Avoid these common shoulder exercises
Have you ever experienced a dull ache or sharp pain in your shoulder or upper arm? Maybe you are unable to sleep on one side because your shoulder wakes you up at night. Perhaps, you have discomfort reaching behind your back to tuck in your shirt or grab your wallet. If so, you may be suffering from a rotator cuff injury.
The most commonly injured muscle is the supraspinatus. It is responsible for initiating and aiding in elevation of the arm. If torn, the individual typically experiences persistent pain in the upper lateral arm and significant difficulty raising the arm without compensatory motion from the scapula (shrug sign). The hallmark signs of a tear are nocturnal pain, loss of strength, and inability to raise the arm overhead.
The key to avoiding rotator cuff injury is performing adequate conditioning prior to stressing it with vigorous activities. Many weekend warriors try to pick up the softball, baseball, football, etc. and begin throwing repetitively and forcefully without properly warming up. In addition, they are not likely to condition before the season like competitive athletes.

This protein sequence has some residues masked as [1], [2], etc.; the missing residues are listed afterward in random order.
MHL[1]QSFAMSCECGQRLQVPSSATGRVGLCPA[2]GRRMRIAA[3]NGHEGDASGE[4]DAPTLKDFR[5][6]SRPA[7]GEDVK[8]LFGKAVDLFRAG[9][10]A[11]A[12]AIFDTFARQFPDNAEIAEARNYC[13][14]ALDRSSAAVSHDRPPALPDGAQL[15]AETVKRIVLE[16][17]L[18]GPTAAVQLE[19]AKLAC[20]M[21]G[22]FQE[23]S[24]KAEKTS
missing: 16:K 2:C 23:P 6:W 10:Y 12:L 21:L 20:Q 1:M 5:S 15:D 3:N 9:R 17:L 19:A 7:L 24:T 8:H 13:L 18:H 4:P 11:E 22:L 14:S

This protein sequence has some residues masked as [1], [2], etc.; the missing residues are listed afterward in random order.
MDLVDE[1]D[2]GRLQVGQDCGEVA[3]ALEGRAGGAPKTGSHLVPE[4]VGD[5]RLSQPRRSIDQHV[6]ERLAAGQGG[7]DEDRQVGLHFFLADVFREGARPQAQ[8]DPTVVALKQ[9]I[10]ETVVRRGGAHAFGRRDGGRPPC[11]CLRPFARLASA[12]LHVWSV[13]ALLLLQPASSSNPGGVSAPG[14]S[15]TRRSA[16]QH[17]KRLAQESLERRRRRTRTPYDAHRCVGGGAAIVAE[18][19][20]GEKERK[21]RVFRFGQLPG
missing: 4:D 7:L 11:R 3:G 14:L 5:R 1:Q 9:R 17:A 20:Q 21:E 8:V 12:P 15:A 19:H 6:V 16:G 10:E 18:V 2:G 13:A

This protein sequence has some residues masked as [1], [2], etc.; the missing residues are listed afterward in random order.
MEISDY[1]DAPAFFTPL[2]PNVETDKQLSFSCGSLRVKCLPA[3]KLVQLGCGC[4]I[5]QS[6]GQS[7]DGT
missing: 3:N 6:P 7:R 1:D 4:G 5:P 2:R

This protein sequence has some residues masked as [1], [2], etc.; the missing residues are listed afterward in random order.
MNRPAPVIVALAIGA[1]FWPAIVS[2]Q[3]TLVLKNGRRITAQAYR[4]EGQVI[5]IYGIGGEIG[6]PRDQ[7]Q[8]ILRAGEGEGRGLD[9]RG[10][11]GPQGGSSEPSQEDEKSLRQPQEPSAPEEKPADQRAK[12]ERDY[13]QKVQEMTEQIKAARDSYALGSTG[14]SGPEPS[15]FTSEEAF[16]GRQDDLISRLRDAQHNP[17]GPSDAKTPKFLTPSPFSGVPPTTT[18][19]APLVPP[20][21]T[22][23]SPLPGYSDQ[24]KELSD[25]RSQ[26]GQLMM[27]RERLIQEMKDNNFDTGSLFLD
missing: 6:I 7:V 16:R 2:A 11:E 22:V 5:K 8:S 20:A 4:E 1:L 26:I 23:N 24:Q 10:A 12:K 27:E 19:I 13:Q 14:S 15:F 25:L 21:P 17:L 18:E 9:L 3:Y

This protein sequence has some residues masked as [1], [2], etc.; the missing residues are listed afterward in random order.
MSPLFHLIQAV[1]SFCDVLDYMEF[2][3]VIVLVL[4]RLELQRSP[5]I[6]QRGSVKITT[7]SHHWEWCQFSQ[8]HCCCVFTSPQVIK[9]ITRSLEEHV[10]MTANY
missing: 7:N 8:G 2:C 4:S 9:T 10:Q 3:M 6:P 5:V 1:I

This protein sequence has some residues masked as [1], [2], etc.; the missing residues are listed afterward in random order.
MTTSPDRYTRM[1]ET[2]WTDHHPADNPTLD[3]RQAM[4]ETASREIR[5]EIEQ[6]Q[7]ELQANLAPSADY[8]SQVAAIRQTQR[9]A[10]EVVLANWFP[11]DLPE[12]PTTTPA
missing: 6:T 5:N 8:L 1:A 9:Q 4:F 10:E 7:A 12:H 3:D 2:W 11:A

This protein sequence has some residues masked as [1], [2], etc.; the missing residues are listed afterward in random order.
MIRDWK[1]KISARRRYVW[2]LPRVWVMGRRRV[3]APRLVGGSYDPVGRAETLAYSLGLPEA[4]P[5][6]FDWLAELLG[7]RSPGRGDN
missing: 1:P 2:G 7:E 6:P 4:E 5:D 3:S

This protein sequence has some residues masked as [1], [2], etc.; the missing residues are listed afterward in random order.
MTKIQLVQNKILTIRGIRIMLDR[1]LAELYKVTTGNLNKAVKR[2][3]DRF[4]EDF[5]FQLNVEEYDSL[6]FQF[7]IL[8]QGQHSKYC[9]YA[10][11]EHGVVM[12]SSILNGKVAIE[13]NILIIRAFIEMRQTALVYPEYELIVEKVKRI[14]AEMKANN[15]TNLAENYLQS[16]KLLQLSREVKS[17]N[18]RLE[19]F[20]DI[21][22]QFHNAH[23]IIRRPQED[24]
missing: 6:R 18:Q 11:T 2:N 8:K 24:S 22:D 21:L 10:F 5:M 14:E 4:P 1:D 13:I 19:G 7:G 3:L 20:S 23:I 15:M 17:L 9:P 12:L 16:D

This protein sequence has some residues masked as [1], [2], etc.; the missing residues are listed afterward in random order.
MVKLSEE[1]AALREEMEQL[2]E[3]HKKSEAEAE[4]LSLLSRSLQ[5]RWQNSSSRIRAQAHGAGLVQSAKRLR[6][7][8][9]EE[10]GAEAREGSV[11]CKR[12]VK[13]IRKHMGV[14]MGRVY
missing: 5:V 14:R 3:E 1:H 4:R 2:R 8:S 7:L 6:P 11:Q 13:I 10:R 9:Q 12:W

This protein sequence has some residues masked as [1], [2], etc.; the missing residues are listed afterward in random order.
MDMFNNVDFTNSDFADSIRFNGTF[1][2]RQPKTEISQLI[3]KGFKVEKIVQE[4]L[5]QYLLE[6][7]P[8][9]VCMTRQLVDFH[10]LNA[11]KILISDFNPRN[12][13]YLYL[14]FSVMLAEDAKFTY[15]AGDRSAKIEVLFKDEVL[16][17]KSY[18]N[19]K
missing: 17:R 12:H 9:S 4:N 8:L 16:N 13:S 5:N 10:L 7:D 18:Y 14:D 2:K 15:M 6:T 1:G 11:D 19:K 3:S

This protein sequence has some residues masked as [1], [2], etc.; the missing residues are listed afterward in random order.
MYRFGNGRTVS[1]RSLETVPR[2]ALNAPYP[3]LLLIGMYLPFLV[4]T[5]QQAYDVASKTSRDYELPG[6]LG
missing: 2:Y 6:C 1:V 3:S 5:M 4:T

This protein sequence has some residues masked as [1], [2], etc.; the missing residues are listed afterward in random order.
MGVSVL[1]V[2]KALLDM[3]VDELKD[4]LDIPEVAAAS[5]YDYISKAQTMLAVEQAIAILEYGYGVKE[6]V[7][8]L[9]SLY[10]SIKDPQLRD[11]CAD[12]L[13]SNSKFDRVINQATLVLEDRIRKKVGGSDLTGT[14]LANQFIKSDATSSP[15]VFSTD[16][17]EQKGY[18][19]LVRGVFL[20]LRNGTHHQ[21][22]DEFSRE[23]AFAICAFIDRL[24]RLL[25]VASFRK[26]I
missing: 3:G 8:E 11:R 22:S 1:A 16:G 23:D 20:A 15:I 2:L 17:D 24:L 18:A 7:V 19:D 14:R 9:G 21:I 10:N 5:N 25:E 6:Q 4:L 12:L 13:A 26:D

Without proper strength and conditioning, the shoulder easily becomes inflamed. Since the rotator cuff muscles are small, it is best to utilize lower resistance and higher repetitions to sufficiently strengthen them.
Sample exercises include theraband or light dumbbell external and internal rotation exercises, which can be performed at various degrees of abduction.
Finally, it is important to note some precautions with general exercises routinely performed in health clubs. Here are some recommendations on what not to do.
- Avoid lat pull downs and military presses behind the head, as they place the shoulder in a poor biomechanical position encouraging impingement.
- Do not lower the bar or dumbbells below parallel with incline/flat bench press for the same reason.
- Refrain from using too much weight with lateral shoulder raises. This exercise increases the load on the shoulder to 90% of the body weight, so there is no need to use heavy weight.
It is best to maintain an arc of movement slightly in front of the body with lateral raises to decrease stress on the rotator cuff, while avoiding elevation above 90 degrees.
Specific rotator cuff exercises can be incorporated into upper body workouts. Perform 2 sets of 15-25 repetitions for each exercise. These exercises should be done no more than three times per week to avoid overtraining.